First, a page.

Category Archives: Turtles

About the turtles at Hirundo.

Turtles

Maine Turtle Species

Native turtle species within the state of Maine are the Eastern Painted turtle (Chrysemys picta pitca), the Midland Painted turtle (Chrysemys picta marginata), the Northern Snapping turtle (Chelydra serpentine), the Spotted turtle (Chelemmys gutatta), the Wood turtle (Glyptempys insculpta), the Eastern Box turtle (Terrapene Carolina Carolina), the Musk turtle (Stenotherus odoratus), and the Blandings turtle (Emydoidea blandingii).

These eight species thrive in shallow lakes, ponds, streams, and rivers. To raise body temperature these river turtles bask on fallen logs in early spring after emerging from overwintering. Then they seek food resources to earn energy needed for growth and reproduction. After completing the stages of reproduction in the late summer and early fall they move to aquatic hibernacula, which are often permanent wetlands or seasonal pools.

During the active life the turtle species suffers from numerous endangerments, like wetland alteration or destructions. These important factors in the decline of species forces the species to make terrestrial movements across several wetlands for mating, foraging, basking, aestivating, and overwintering purposes, which exposes them to road mortality.

 

Common species in Maine are the Eastern Painted turtle, the Midland Painted turtle, Northern Snapping turtle, and the Musk turtle.

The Eastern Painted turtle’s skin is olive to black with red, orange, or with yellow stripes in its extremities. They consume aquatic vegetation, algae, and small water creatures including insects, crustaceans, and fish.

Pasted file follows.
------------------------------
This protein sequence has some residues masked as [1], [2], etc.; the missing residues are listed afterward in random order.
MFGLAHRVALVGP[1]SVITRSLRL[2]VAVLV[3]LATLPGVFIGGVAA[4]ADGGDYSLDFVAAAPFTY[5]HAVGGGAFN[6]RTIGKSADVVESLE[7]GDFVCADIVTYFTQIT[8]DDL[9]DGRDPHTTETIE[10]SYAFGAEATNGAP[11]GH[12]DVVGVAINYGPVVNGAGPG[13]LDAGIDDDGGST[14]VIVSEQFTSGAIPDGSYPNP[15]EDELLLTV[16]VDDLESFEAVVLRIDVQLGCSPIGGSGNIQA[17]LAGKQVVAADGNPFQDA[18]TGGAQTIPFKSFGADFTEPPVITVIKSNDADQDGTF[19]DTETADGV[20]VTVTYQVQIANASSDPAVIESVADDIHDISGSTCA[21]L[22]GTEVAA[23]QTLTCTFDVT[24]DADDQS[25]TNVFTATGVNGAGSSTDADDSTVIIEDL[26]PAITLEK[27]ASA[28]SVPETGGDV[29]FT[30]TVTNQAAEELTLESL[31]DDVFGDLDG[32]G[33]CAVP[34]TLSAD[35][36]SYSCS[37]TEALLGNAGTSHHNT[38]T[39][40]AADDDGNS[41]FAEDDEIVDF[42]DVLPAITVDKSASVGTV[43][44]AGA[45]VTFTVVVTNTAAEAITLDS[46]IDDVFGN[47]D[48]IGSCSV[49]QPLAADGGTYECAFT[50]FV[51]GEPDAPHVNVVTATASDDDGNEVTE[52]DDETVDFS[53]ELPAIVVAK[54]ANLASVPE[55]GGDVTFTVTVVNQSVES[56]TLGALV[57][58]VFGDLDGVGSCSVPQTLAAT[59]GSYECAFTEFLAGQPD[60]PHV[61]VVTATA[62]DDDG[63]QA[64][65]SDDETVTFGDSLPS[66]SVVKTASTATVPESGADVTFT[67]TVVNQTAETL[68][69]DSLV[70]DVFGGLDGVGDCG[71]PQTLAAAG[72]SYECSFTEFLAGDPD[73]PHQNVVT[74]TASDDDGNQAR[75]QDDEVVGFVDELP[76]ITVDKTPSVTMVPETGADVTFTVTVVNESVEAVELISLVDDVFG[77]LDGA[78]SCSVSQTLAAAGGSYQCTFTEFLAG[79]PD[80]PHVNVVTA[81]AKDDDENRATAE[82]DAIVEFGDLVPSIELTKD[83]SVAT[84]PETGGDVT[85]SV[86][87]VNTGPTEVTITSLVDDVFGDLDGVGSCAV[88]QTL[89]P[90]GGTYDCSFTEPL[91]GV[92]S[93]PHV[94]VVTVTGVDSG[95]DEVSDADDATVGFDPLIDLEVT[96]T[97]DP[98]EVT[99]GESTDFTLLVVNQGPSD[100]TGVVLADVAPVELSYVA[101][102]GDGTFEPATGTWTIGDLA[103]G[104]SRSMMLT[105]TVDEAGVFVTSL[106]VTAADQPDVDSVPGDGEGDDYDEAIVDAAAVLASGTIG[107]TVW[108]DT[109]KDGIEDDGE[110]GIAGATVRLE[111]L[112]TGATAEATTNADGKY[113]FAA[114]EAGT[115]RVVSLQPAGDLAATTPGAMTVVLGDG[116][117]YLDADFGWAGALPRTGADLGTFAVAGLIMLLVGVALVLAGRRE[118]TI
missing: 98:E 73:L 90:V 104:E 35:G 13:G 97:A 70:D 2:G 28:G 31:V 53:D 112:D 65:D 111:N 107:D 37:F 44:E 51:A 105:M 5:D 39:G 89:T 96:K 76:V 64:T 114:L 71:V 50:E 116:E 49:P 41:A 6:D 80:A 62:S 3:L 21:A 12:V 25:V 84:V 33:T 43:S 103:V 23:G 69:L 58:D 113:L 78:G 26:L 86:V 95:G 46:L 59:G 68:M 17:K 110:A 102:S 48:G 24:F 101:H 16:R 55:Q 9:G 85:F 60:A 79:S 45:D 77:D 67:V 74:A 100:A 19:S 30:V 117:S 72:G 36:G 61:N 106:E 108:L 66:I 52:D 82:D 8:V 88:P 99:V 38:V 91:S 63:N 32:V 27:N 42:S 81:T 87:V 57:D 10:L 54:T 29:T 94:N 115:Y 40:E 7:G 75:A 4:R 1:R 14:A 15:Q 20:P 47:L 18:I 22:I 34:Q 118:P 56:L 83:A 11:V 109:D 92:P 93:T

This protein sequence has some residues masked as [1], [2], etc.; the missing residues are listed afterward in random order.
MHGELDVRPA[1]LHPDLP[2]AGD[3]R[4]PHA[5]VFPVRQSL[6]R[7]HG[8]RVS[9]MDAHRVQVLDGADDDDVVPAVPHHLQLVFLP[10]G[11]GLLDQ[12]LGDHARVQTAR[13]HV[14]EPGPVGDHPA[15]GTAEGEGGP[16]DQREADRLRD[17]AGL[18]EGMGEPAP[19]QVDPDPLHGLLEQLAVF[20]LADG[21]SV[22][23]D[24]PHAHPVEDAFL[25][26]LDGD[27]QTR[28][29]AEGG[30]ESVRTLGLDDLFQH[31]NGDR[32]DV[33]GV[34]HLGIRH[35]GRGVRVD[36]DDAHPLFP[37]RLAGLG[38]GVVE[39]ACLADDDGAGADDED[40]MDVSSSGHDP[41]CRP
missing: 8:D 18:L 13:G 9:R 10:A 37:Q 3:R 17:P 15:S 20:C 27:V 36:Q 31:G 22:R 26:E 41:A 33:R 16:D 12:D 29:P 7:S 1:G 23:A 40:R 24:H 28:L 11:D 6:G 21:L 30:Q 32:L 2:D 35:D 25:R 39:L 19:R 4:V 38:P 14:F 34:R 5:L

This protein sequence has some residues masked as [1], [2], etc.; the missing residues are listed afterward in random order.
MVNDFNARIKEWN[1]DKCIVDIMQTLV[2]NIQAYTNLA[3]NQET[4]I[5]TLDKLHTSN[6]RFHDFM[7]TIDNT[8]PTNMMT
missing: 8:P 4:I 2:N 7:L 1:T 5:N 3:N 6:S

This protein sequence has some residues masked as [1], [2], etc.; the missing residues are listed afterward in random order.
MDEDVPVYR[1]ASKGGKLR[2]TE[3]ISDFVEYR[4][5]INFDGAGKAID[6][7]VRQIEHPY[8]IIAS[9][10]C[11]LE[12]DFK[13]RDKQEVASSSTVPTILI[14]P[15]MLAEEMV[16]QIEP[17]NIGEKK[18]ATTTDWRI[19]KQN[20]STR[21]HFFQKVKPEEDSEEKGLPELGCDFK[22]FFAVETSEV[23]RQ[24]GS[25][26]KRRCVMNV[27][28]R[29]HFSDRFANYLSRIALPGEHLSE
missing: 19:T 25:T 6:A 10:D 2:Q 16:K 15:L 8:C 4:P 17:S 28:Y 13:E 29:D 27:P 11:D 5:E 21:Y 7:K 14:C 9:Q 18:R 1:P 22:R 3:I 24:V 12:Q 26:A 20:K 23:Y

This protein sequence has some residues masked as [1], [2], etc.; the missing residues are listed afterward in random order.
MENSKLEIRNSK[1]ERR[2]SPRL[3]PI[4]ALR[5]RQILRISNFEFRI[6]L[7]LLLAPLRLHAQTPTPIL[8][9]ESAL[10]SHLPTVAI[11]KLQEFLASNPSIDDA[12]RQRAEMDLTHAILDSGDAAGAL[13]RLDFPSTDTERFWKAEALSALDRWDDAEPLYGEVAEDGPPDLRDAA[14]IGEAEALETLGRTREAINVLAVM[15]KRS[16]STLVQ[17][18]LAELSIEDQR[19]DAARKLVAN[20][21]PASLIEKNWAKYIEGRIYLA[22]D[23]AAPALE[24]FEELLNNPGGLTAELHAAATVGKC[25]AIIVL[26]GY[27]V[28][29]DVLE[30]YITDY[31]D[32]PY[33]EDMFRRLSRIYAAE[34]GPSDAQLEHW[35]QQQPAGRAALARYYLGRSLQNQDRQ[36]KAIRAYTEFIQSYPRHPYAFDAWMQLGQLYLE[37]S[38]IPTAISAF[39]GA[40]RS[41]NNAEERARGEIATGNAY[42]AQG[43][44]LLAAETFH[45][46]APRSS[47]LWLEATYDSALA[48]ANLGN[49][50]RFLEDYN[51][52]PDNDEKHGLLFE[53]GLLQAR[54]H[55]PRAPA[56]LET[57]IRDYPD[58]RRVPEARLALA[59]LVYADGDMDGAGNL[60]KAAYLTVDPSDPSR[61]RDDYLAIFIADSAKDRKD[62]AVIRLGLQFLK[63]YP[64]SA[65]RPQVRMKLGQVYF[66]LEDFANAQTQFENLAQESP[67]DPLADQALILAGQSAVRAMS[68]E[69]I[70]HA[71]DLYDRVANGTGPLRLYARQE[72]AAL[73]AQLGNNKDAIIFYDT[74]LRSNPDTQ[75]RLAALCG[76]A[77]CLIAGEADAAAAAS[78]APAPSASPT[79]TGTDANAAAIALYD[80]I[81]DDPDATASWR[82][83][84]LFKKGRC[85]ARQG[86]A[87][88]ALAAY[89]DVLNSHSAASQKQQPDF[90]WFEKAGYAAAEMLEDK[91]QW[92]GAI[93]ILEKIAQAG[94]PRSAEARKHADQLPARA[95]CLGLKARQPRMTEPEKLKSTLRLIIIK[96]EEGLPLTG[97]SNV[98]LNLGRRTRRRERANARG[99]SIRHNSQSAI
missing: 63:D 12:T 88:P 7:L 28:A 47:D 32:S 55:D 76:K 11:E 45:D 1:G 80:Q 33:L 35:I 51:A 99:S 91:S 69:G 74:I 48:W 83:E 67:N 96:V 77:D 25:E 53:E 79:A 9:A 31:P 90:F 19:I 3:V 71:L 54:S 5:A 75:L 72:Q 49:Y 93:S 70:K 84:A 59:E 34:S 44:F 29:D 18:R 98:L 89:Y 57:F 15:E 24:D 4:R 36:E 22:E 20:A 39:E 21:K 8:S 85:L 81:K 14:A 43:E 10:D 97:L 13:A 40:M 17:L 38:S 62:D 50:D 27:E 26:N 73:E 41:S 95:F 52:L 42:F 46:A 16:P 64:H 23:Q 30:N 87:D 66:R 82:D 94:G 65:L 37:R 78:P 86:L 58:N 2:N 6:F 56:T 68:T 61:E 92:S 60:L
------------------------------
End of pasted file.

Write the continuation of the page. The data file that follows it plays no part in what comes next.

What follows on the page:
The Midland Painted turtle is similar to the Eastern Painted both with yellow stripes on the head area.

 

 

 

 

 

 

 

 

Distinguishing feature for the Midland Painted turtle is a symmetrical dark shadow on the bottom shell.

The Northern Snapping turtle has powerful beak-like jaws and a highly mobile head and neck. Sometimes the snapping turtle basks by floating on the surface with only their carapace exposed. They are omnivores and can consume even birds and small mammals.

Musk turtle can be aggressive and often secrete a malodorous musk when handled.  Photo by LA Dawson

Musk turtle can be aggressive and often secrete a malodorous musk when handled. Photo by LA Dawson

 

 

 

 

 

 

 

 

 

Special concern species are the Spotted turtle and the Wood turtle.

The Spotted turtle is dark colored with yellow to orange round spots. These spots extend to the head, neck, and limbs.

The Spotted turtle is dark colored with yellow to orange round spots. These spots extend to the head, neck, and limbs.

The Wood Turtle has orange coloration on limbs and neck.

 

 

 

 

 

 

 

 

Endangered species are Eastern Box Turtle and the Blandings Turtle.

Eastern Box turtles move and mature slowly. To distinguish the sexes look deeply into their eyes. The eyes of males are red and the ones of females brown. When injured or damaged the shell has the capacity to regenerate and reform. This species is also known to consume poisonous fungi making their flesh inedible.

Blanding's turtle has a characteristic yellowish coloration on the neck and small yellow specks on the carapace.

 

 

 

 

 

 

 

 

 

 

Work Cited: Turtles. 2009- 2011 Maine Herpetological Society. <www.maineherp.org>